Recently released Purchasing Managers’ Index (PMI) a survey report by the Central Bank of Nigeria (CBN) showed slower growth in both manufacturing and non-manufacturing businesses in February 2020 as production level and new orders indices moved southwards.
According to the survey, the manufacturing composite PMI expanded slower to 58.3 index points in February (from 59.2 in January), the eighteenth consecutive expansion. The quiet growth in manufacturing composite PMI was due to slower expansion in production level index to 58.9 in February 2020 (from 59.6 in January 2020) which was driven by slower expansion in new orders – the index decreased to 59.1 in February 2020 (from 59.7 in January 2020).
58.9 in February 2020 (from 59.6 in January 2020) which was driven by slower expansion in new orders – the index decreased to 59.1 in February 2020 (from 59.7 in January 2020). New orders and production quantity slowed despite the decreasing selling prices (output price index melted to 53.7 from 55.3) which was engendered by lower average costs of production, (input price index moderated to 61.4 from 63.5).
Suppliers of raw materials delayed on the delivery time of inputs despite slower production level – supplier delivery time index moderated to 58.4 in February (from 60.5 in 59.1 in January).
Given the lower production level, slower demand and delay on delivery time, raw materials/work-in-progress expanded slower, to 58.5 from 60.7. As input prices moderated, producers seized the opportunity to increase their quantity of raw materials purchased – the quantity of purchases index expanded faster, to 55.5 from 54.8. We saw the stock of finished goods increase – its index expanded faster to 51.8 in February 2020 from 51.0 in January 2020 as sales slowed. The number of new hires recorded by manufacturers declined in tandem with the lower production volume – the index for employment fell to 56.4 points in February 2020 (compared to 57.3 points in January 2020).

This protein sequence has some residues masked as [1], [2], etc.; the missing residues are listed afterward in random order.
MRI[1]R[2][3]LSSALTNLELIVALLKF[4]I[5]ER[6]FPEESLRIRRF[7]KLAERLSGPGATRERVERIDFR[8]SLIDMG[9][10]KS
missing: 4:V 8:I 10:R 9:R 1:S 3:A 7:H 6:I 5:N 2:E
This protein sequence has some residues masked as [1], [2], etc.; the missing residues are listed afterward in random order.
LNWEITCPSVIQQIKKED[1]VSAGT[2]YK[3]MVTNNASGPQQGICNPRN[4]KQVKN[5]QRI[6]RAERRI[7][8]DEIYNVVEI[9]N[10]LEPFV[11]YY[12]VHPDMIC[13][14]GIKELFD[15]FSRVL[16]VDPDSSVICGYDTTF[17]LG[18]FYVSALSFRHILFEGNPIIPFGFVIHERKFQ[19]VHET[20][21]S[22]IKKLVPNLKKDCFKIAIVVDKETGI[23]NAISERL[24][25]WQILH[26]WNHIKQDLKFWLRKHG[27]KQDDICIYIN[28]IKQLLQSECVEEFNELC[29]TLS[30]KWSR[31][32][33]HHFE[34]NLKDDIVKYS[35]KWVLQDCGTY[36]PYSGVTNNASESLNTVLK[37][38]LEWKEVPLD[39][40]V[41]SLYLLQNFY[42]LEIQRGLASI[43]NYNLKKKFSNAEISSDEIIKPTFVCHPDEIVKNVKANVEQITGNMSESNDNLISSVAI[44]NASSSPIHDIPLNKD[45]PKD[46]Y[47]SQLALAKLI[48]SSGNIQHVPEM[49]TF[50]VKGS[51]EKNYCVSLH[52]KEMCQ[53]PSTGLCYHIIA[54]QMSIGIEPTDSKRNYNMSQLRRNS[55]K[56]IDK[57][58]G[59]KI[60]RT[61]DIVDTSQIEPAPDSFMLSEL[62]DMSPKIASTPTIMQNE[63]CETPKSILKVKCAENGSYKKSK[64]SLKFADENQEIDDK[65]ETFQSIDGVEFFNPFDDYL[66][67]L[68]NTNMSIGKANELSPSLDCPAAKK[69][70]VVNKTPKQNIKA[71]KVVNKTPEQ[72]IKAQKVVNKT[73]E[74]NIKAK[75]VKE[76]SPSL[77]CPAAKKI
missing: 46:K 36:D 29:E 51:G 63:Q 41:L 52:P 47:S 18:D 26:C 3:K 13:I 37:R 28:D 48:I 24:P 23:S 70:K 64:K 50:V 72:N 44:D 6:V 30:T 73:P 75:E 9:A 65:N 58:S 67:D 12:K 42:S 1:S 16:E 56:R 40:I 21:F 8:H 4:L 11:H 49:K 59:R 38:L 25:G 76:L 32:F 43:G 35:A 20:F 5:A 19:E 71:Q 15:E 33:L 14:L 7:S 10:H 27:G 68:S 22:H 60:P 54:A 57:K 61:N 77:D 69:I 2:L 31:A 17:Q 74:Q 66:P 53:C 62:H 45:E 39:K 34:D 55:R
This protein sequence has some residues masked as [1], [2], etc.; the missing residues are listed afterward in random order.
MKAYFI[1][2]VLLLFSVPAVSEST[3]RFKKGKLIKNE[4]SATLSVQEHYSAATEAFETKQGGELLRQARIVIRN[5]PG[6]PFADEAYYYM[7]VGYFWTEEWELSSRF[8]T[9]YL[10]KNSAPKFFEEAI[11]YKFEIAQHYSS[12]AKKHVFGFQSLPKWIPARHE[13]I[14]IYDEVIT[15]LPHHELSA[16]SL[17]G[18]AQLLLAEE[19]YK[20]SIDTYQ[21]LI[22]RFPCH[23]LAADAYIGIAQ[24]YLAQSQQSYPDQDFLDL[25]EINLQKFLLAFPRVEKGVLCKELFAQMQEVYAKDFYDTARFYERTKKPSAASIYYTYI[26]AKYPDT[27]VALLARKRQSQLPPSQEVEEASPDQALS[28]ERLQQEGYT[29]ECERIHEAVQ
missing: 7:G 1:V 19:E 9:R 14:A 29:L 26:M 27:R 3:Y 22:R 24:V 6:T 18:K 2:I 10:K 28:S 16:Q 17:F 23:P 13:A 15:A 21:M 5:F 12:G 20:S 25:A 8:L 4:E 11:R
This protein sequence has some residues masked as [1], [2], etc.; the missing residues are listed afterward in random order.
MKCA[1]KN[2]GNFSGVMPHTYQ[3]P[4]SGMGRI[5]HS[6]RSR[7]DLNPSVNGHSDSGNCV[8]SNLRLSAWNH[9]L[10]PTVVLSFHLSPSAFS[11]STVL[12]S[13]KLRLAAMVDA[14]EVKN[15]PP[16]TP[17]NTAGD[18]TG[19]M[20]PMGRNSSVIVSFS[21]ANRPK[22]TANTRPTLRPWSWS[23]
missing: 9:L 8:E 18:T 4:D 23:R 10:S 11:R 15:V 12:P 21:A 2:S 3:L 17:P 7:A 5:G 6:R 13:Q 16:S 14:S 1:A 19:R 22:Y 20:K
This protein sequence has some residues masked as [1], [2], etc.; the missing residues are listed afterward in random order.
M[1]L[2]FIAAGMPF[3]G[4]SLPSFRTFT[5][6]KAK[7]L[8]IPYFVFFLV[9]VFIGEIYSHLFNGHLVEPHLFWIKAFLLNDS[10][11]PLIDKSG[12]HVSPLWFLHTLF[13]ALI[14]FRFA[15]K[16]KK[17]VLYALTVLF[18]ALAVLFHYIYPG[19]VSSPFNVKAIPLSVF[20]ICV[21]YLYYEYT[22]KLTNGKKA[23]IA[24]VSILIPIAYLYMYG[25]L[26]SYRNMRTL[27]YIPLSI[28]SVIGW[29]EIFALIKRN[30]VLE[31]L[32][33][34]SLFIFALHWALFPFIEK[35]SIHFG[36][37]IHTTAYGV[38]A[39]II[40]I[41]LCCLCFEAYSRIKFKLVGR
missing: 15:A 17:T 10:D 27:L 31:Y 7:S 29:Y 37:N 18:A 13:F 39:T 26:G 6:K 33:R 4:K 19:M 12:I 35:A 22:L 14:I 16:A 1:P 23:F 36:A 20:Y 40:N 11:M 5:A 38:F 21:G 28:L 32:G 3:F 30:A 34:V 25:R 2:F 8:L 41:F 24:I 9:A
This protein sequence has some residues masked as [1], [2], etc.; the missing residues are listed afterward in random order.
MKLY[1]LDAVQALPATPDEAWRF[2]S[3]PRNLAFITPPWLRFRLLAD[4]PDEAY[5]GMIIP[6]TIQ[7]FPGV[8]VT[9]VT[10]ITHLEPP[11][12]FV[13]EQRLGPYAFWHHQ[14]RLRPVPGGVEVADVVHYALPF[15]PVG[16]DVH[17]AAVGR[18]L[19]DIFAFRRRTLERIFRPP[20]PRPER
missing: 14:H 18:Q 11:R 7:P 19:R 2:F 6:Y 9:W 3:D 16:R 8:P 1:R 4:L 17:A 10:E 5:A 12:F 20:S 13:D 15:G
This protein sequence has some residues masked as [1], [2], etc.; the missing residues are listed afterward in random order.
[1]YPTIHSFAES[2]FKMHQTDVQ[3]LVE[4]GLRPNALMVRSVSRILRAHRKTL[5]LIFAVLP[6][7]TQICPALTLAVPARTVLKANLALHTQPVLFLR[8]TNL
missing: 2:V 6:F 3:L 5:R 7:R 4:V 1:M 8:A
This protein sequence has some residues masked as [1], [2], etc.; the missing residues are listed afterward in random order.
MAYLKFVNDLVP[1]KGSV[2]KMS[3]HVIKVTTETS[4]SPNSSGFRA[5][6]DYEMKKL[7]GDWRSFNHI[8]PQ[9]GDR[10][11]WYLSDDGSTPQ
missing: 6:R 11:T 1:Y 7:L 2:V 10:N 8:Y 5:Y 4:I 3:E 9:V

Of the fourteen manufacturing sub-sectors surveyed, only three sub-sectors (or 21.43%) recorded faster expansions, lower than the six (or 42.86%) printed in January 2020. Particularly, manufacturers of ‘Cement’ and ‘Textile, apparel, leather & footwear’ registered the sharpest expansion in activities of 62.5 (from 52.0) and 61.3 (from 57.8) respectively.
Similarly, the non-manufacturing sector recorded sustained expansion but at a slower pace as its composite, PMI eased to 58.6 index points in February 2020 (from 59.6 index points in January 2020), the seventeenth consecutive expansion. This was driven by slower expansion in business activity and incoming business to 59.3 (from 59.8) and 58.8 (from 59.4) respectively. Business activity shrank as the average price of inputs rose faster, to 52.1 index points in February 2020 (from 51.2 index points in January 2020).
Service providers’ inventories fell, to 58.4 (from 60.4), as incoming business slowed. Also, employment expanded slower to 57.8 (from 58.9) amid slower business activity. Of the seventeen manufacturing sub-sectors surveyed, nine sub-sectors (or 52.94%) recorded faster expansions, showing a better performance than the six (or 35.29%) it printed in January.
Notably, service providers of ‘Repair, Maintenance/Washing Of Motor Vehicles’, ‘Utilities’ and ‘Management of companies’ registered the sharpest expansion in activities of 76.9 (from 69.7), 75.0 (from 65.6) and 66.7 (from 62.5) respectively.
The further slower expansions in composite PMIs in the second month of the year 2020 suggest a relatively slower Q1 2020 real GDP growth. We note that the slower PMI trend should continue in the month of March especially via the trade sector where imported goods needed in the domestic supply chain appear to have slowed amid the battle against COVID-19 which poses the risk of reduced production volume. More so, the slower new orders despite the reduction in selling prices reflect the lower disposable income of Nigerian workers (notwithstanding the recent implementation of the minimum wage) and could further hamper economic growth. Hence, we expect, the public sector to pull out all stops to emplace policies that will stimulate private-sector-driven economic activities.